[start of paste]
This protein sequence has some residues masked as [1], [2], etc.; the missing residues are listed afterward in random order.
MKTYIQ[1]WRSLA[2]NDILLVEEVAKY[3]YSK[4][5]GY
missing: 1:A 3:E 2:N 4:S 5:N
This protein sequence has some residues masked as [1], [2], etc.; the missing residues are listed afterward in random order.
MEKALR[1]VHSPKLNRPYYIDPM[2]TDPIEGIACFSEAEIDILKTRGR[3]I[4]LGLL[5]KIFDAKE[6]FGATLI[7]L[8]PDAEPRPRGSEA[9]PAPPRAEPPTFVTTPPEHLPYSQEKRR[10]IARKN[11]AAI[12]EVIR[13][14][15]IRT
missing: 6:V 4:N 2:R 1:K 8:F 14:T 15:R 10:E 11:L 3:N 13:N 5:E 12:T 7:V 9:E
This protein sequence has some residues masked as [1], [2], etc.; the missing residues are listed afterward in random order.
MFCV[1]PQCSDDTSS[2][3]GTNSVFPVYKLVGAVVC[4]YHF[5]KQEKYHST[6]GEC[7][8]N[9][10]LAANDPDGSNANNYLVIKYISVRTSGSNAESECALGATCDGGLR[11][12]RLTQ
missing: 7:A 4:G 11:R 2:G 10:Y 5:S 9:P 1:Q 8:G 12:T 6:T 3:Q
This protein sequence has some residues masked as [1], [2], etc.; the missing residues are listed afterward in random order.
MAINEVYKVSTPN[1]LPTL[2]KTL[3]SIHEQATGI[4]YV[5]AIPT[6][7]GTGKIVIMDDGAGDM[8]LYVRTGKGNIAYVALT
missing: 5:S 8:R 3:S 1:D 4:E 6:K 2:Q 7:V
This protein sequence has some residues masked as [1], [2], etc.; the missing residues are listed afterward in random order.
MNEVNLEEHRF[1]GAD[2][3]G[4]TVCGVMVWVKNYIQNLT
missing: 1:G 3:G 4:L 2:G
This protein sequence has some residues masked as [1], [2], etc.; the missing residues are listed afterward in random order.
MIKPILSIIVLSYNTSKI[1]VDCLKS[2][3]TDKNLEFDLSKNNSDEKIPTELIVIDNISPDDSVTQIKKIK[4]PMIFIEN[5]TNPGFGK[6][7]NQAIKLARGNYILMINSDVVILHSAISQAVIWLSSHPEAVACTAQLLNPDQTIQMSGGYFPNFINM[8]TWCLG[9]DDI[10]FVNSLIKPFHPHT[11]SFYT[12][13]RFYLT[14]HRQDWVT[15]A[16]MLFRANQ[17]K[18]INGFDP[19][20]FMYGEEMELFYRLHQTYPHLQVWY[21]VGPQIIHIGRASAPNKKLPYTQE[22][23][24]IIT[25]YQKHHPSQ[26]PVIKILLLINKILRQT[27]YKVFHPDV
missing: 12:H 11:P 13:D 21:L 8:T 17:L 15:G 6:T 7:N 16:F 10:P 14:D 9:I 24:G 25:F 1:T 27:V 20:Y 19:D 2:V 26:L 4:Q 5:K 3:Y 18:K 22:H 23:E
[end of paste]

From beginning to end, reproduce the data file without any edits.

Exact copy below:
This protein sequence has some residues masked as [1], [2], etc.; the missing residues are listed afterward in random order.
MKTYIQ[1]WRSLA[2]NDILLVEEVAKY[3]YSK[4][5]GY
missing: 1:A 3:E 2:N 4:S 5:N
This protein sequence has some residues masked as [1], [2], etc.; the missing residues are listed afterward in random order.
MEKALR[1]VHSPKLNRPYYIDPM[2]TDPIEGIACFSEAEIDILKTRGR[3]I[4]LGLL[5]KIFDAKE[6]FGATLI[7]L[8]PDAEPRPRGSEA[9]PAPPRAEPPTFVTTPPEHLPYSQEKRR[10]IARKN[11]AAI[12]EVIR[13][14][15]IRT
missing: 6:V 4:N 2:R 1:K 8:F 14:T 15:R 10:E 11:L 3:N 13:N 5:E 12:T 7:V 9:E
This protein sequence has some residues masked as [1], [2], etc.; the missing residues are listed afterward in random order.
MFCV[1]PQCSDDTSS[2][3]GTNSVFPVYKLVGAVVC[4]YHF[5]KQEKYHST[6]GEC[7][8]N[9][10]LAANDPDGSNANNYLVIKYISVRTSGSNAESECALGATCDGGLR[11][12]RLTQ
missing: 7:A 4:G 11:R 2:G 10:Y 5:S 9:P 1:Q 8:G 12:T 6:T 3:Q
This protein sequence has some residues masked as [1], [2], etc.; the missing residues are listed afterward in random order.
MAINEVYKVSTPN[1]LPTL[2]KTL[3]SIHEQATGI[4]YV[5]AIPT[6][7]GTGKIVIMDDGAGDM[8]LYVRTGKGNIAYVALT
missing: 5:S 8:R 3:S 1:D 4:E 6:K 2:Q 7:V
This protein sequence has some residues masked as [1], [2], etc.; the missing residues are listed afterward in random order.
MNEVNLEEHRF[1]GAD[2][3]G[4]TVCGVMVWVKNYIQNLT
missing: 1:G 3:G 4:L 2:G
This protein sequence has some residues masked as [1], [2], etc.; the missing residues are listed afterward in random order.
MIKPILSIIVLSYNTSKI[1]VDCLKS[2][3]TDKNLEFDLSKNNSDEKIPTELIVIDNISPDDSVTQIKKIK[4]PMIFIEN[5]TNPGFGK[6][7]NQAIKLARGNYILMINSDVVILHSAISQAVIWLSSHPEAVACTAQLLNPDQTIQMSGGYFPNFINM[8]TWCLG[9]DDI[10]FVNSLIKPFHPHT[11]SFYT[12][13]RFYLT[14]HRQDWVT[15]A[16]MLFRANQ[17]K[18]INGFDP[19][20]FMYGEEMELFYRLHQTYPHLQVWY[21]VGPQIIHIGRASAPNKKLPYTQE[22][23][24]IIT[25]YQKHHPSQ[26]PVIKILLLINKILRQT[27]YKVFHPDV
missing: 12:H 11:P 13:D 21:L 8:T 17:L 15:G 6:T 7:N 16:F 10:P 14:D 9:I 24:G 25:F 1:T 27:V 20:Y 19:D 2:V 26:L 4:Q 5:K 3:Y 18:K 22:H 23:E